Drinking problems tied to higher risk of early dementia
PARIS (Reuters ) – Heavy drinkers may be more likely than other adults to develop dementia, especially in middle age, a French study suggests.
For the study, researchers examined data from 2008-2013 on more than 31 million French hospital patients, including more than 1 million who were diagnosed with dementia. About 5 percent of the dementia patients had so-called early onset dementia that started before age 65, and most of these cases were alcohol-related, the study found.
“Chronic heavy drinking was the most important modifiable risk factor for dementia onset in both genders and remained so after controlling for all known risk factors for dementia onset,” said lead study author Dr. Michael Schwarzinger, chief executive officer of Translational Health Economics Network and a researcher at INSERM–Universite Paris Diderot, Sorbonne Paris Cite in France.
Surprisingly, heavy drinkers who got sober didn’t have a lower dementia risk than their peers who remained problem drinkers,” Schwarzinger said by email .
“This finding supports that chronic heavy drinking leads to irreversible brain damage,” Schwarzinger added.
While some previous research suggests that alcohol may lead to cognitive impairments including a risk of dementia, other studies have linked light or moderate alcohol use to a healthier brain, researchers note in the Lancet Public Health.
Globally, an estimated 3.3 million people a year die as a result of alcohol misuse, accounting for about 6 percent of all deaths, according to the World Health Organization (WHO).
The WHO defines chronic heavy drinking as more than 60 grams of pure alcohol, or at least 6 drinks, for men and more than 40 grams, or at least 4 drinks, for women.
During the study period, 945,512 people were diagnosed with alcohol use disorders. Most of these cases were alcohol dependency.
Overall, about 3 percent of the dementia cases were attributable to alcohol-related brain damage, and other alcohol use disorders were recorded in almost 5 percent of dementia cases.
With early onset dementia cases, however, the connection to alcohol appeared stronger. About 39 percent of these cases were attributable to alcohol-related brain damage, and another 18 percent were tied to other alcohol use disorders.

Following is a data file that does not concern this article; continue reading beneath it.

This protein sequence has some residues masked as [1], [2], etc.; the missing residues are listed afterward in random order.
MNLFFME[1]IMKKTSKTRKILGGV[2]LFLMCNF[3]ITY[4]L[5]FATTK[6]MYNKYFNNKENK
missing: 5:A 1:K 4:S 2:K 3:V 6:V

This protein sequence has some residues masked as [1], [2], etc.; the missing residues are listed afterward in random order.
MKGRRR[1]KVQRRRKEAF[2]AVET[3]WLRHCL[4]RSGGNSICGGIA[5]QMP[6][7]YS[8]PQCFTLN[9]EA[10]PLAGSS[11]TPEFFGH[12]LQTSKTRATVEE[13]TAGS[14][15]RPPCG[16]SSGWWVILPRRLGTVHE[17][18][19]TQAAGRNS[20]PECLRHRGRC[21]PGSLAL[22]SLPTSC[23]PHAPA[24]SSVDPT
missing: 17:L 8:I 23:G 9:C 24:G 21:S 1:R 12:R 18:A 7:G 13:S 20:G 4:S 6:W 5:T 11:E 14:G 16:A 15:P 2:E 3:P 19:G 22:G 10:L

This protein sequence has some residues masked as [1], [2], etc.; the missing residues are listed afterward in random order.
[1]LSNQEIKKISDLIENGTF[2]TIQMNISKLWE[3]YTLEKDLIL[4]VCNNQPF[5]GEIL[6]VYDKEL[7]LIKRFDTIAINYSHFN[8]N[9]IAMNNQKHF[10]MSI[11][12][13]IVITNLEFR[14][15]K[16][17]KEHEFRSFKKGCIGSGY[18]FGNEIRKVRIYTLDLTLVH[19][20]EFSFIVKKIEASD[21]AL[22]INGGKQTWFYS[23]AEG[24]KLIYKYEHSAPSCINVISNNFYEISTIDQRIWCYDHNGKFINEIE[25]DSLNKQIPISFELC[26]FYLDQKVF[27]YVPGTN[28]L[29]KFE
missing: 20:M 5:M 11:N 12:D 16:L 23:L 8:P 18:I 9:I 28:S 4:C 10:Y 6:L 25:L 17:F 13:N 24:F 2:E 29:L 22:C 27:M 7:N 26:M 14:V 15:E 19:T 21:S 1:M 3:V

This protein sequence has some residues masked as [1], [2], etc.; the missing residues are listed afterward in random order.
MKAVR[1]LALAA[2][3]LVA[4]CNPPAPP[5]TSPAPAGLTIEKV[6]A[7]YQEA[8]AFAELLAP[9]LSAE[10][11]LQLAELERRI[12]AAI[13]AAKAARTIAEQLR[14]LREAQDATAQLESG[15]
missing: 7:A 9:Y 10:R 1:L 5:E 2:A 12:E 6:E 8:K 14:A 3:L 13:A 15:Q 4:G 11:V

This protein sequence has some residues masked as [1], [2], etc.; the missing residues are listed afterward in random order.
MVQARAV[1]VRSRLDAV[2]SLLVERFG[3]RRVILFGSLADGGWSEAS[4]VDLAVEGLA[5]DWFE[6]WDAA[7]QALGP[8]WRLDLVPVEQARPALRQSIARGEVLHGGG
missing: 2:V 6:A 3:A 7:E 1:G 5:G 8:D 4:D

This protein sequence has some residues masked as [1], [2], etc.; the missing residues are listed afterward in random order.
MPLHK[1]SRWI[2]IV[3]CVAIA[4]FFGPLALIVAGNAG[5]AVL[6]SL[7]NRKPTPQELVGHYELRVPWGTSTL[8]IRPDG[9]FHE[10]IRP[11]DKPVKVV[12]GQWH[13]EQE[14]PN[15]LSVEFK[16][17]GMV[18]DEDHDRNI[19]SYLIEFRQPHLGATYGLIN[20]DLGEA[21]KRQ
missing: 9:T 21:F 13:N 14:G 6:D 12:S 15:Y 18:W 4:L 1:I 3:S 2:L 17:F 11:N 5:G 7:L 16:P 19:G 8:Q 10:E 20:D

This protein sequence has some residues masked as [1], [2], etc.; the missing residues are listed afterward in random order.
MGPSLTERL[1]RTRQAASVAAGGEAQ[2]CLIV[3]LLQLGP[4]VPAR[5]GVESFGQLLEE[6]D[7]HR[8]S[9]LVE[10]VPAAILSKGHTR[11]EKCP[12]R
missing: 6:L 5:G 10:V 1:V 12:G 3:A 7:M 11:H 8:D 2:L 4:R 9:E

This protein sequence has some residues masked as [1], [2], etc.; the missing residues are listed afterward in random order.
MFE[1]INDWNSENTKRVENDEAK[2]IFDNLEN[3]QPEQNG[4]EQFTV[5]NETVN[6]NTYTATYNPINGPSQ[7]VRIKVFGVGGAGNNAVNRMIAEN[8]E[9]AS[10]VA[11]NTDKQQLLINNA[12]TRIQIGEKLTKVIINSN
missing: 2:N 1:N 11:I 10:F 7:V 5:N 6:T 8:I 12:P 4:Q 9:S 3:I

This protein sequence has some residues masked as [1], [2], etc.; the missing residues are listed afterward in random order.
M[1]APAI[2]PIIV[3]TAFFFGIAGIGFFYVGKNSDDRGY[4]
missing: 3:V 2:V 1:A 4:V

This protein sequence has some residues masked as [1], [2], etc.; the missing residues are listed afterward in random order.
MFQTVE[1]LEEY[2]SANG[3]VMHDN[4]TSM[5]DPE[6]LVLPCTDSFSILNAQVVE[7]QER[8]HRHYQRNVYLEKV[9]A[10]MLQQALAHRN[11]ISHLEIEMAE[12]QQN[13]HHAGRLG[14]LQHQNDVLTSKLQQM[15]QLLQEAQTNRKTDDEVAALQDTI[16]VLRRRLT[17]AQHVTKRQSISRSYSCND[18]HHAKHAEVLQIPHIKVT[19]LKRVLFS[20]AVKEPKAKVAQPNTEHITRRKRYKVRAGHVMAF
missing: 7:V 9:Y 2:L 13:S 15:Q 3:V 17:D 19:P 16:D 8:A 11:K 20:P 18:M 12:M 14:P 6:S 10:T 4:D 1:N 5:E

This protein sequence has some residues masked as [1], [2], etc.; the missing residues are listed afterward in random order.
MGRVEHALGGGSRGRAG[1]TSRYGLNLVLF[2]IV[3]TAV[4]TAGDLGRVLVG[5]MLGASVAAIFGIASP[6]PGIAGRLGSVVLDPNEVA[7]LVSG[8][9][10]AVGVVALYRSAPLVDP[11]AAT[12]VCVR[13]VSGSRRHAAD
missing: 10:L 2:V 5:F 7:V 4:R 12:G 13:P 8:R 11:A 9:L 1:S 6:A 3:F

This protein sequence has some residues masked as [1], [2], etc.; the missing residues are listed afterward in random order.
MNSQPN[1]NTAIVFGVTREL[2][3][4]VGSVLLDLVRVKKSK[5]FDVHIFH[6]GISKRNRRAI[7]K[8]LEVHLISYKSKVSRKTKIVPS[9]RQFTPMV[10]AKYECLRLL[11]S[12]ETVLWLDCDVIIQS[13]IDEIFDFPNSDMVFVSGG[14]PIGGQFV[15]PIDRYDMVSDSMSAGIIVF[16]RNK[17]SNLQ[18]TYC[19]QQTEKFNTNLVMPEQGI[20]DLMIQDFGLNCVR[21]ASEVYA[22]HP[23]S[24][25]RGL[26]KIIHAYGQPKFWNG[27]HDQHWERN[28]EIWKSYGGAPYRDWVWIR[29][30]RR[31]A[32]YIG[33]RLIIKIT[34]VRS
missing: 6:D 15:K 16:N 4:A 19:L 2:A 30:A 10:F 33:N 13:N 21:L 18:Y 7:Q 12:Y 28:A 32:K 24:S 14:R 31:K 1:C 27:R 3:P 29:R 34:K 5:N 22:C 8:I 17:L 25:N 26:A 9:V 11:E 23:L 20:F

Alcohol use disorders were associated with three times the risk of dementia and twice the risk of early onset cases, the study found. Excluding alcohol-related brain damage, alcohol use disorders were still associated with a two times greater risk of vascular and other dementias.
Alcohol use disorders were also associated with all other independent risk factors for dementia, such as tobacco smoking, high blood pressure, diabetes, lower education, depression, and hearing loss.
The study wasn’t a controlled experiment designed to prove whether or how drinking might cause dementia or cause cognitive problems to develop in middle age.
Another limitation is that researchers used hospital administrative records to identify dementia cases, and it’s possible the condition might have been recorded when patients had multiple medical problems, researchers note. Similarly, alcohol use disorders were identified through records of rehabilitation programs, which might not include all individuals with drinking problems.
Because the study focused on heavy drinkers, it also doesn’t provide insight into how much a drink or two a day might be linked to an increased risk of dementia, if at all.
Even so, the findings add to the evidence that heavy drinking can lead to cognitive problems, said Clive Ballard co-author of an accompanying editorial and Dean of the medical school at the University of Exeter in the U.K.
“Seven drinks per day in men and five drinks per day in women are harmful to the brain,” Ballard said by email. “But levels of recommended alcohol consumption are already lower than this, and this provides additional reinforcement of those recommendations.”